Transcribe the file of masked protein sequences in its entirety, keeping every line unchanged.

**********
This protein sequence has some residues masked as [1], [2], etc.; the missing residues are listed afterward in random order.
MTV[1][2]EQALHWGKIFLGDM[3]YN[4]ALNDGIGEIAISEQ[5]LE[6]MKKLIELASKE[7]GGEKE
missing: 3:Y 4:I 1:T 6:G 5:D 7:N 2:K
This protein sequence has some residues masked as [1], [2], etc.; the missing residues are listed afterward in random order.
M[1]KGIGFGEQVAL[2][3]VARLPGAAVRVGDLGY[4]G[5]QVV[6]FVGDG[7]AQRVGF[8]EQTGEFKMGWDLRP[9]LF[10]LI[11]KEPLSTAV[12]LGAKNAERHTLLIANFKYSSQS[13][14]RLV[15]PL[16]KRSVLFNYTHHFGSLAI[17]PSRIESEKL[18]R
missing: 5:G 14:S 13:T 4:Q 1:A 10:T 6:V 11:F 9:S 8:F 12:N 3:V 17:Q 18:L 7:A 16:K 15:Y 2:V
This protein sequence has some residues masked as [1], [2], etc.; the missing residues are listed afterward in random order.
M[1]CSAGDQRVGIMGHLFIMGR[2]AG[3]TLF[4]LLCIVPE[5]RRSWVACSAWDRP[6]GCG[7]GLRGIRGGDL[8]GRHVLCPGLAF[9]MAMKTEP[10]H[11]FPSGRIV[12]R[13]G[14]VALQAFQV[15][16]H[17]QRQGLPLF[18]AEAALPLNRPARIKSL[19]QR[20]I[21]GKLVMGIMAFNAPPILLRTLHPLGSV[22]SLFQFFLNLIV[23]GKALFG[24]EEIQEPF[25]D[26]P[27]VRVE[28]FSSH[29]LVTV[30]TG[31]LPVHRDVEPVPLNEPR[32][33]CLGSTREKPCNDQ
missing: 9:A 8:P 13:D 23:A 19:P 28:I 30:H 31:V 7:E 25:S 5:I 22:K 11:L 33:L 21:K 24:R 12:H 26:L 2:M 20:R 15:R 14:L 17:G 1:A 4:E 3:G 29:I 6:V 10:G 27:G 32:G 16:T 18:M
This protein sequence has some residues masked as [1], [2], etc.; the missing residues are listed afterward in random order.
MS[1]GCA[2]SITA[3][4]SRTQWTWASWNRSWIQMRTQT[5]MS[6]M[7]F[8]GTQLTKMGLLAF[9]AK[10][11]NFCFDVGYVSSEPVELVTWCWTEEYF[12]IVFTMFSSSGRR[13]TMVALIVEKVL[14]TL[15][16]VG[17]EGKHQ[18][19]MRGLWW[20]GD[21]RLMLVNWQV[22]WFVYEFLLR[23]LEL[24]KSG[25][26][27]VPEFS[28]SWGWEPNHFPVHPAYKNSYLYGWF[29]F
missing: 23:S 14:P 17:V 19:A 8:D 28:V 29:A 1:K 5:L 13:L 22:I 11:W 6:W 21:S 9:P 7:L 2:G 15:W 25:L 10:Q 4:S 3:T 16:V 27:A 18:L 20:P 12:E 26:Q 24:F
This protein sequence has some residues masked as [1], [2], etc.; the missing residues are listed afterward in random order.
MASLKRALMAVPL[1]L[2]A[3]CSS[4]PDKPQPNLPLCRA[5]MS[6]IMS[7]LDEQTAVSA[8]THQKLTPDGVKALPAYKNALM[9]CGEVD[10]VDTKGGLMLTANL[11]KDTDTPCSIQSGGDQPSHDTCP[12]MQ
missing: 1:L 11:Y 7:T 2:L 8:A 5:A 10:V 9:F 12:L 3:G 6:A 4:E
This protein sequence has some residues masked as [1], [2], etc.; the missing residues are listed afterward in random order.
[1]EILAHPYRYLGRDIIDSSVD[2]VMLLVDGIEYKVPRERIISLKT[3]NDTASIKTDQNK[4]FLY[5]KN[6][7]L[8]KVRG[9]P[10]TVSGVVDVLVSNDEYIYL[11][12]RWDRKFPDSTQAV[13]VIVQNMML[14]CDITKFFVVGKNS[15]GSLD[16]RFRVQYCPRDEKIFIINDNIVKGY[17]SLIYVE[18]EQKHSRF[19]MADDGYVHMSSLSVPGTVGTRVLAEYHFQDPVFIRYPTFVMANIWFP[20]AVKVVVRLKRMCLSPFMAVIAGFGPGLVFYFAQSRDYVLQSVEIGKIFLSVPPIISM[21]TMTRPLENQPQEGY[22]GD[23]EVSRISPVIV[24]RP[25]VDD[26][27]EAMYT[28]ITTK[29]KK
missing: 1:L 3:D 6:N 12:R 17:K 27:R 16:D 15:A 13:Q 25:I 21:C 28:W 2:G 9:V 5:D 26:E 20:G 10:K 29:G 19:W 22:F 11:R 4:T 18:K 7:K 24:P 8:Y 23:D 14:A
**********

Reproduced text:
This protein sequence has some residues masked as [1], [2], etc.; the missing residues are listed afterward in random order.
MTV[1][2]EQALHWGKIFLGDM[3]YN[4]ALNDGIGEIAISEQ[5]LE[6]MKKLIELASKE[7]GGEKE
missing: 3:Y 4:I 1:T 6:G 5:D 7:N 2:K
This protein sequence has some residues masked as [1], [2], etc.; the missing residues are listed afterward in random order.
M[1]KGIGFGEQVAL[2][3]VARLPGAAVRVGDLGY[4]G[5]QVV[6]FVGDG[7]AQRVGF[8]EQTGEFKMGWDLRP[9]LF[10]LI[11]KEPLSTAV[12]LGAKNAERHTLLIANFKYSSQS[13][14]RLV[15]PL[16]KRSVLFNYTHHFGSLAI[17]PSRIESEKL[18]R
missing: 5:G 14:S 13:T 4:Q 1:A 10:T 6:V 11:F 9:S 8:F 12:N 3:V 17:Q 18:L 7:A 16:K 15:Y 2:V
This protein sequence has some residues masked as [1], [2], etc.; the missing residues are listed afterward in random order.
M[1]CSAGDQRVGIMGHLFIMGR[2]AG[3]TLF[4]LLCIVPE[5]RRSWVACSAWDRP[6]GCG[7]GLRGIRGGDL[8]GRHVLCPGLAF[9]MAMKTEP[10]H[11]FPSGRIV[12]R[13]G[14]VALQAFQV[15][16]H[17]QRQGLPLF[18]AEAALPLNRPARIKSL[19]QR[20]I[21]GKLVMGIMAFNAPPILLRTLHPLGSV[22]SLFQFFLNLIV[23]GKALFG[24]EEIQEPF[25]D[26]P[27]VRVE[28]FSSH[29]LVTV[30]TG[31]LPVHRDVEPVPLNEPR[32][33]CLGSTREKPCNDQ
missing: 9:A 8:P 13:D 23:A 19:P 28:I 30:H 31:V 7:E 25:S 5:I 22:K 11:L 33:L 21:K 24:R 12:H 26:L 2:M 20:R 15:R 14:L 17:G 1:A 4:E 3:G 29:I 6:V 10:G 27:G 32:G 16:T 18:M
This protein sequence has some residues masked as [1], [2], etc.; the missing residues are listed afterward in random order.
MS[1]GCA[2]SITA[3][4]SRTQWTWASWNRSWIQMRTQT[5]MS[6]M[7]F[8]GTQLTKMGLLAF[9]AK[10][11]NFCFDVGYVSSEPVELVTWCWTEEYF[12]IVFTMFSSSGRR[13]TMVALIVEKVL[14]TL[15][16]VG[17]EGKHQ[18][19]MRGLWW[20]GD[21]RLMLVNWQV[22]WFVYEFLLR[23]LEL[24]KSG[25][26][27]VPEFS[28]SWGWEPNHFPVHPAYKNSYLYGWF[29]F
missing: 23:S 14:P 17:V 19:A 8:D 28:V 29:A 1:K 5:L 13:L 22:I 11:W 6:W 21:S 9:P 7:L 2:G 15:W 25:L 10:Q 4:S 3:T 16:V 27:A 18:L 20:P 12:E 26:Q 24:F
This protein sequence has some residues masked as [1], [2], etc.; the missing residues are listed afterward in random order.
MASLKRALMAVPL[1]L[2]A[3]CSS[4]PDKPQPNLPLCRA[5]MS[6]IMS[7]LDEQTAVSA[8]THQKLTPDGVKALPAYKNALM[9]CGEVD[10]VDTKGGLMLTANL[11]KDTDTPCSIQSGGDQPSHDTCP[12]MQ
missing: 1:L 11:Y 7:T 2:L 8:A 5:A 10:V 9:F 12:L 3:G 6:A 4:E
This protein sequence has some residues masked as [1], [2], etc.; the missing residues are listed afterward in random order.
[1]EILAHPYRYLGRDIIDSSVD[2]VMLLVDGIEYKVPRERIISLKT[3]NDTASIKTDQNK[4]FLY[5]KN[6][7]L[8]KVRG[9]P[10]TVSGVVDVLVSNDEYIYL[11][12]RWDRKFPDSTQAV[13]VIVQNMML[14]CDITKFFVVGKNS[15]GSLD[16]RFRVQYCPRDEKIFIINDNIVKGY[17]SLIYVE[18]EQKHSRF[19]MADDGYVHMSSLSVPGTVGTRVLAEYHFQDPVFIRYPTFVMANIWFP[20]AVKVVVRLKRMCLSPFMAVIAGFGPGLVFYFAQSRDYVLQSVEIGKIFLSVPPIISM[21]TMTRPLENQPQEGY[22]GD[23]EVSRISPVIV[24]RP[25]VDD[26][27]EAMYT[28]ITTK[29]KK
missing: 1:L 3:D 6:N 12:R 17:K 27:R 16:D 15:A 13:Q 25:I 21:C 28:W 2:G 9:V 5:D 26:E 20:G 10:K 29:G 19:W 22:F 11:R 4:T 18:K 7:K 24:P 8:Y 23:D 14:A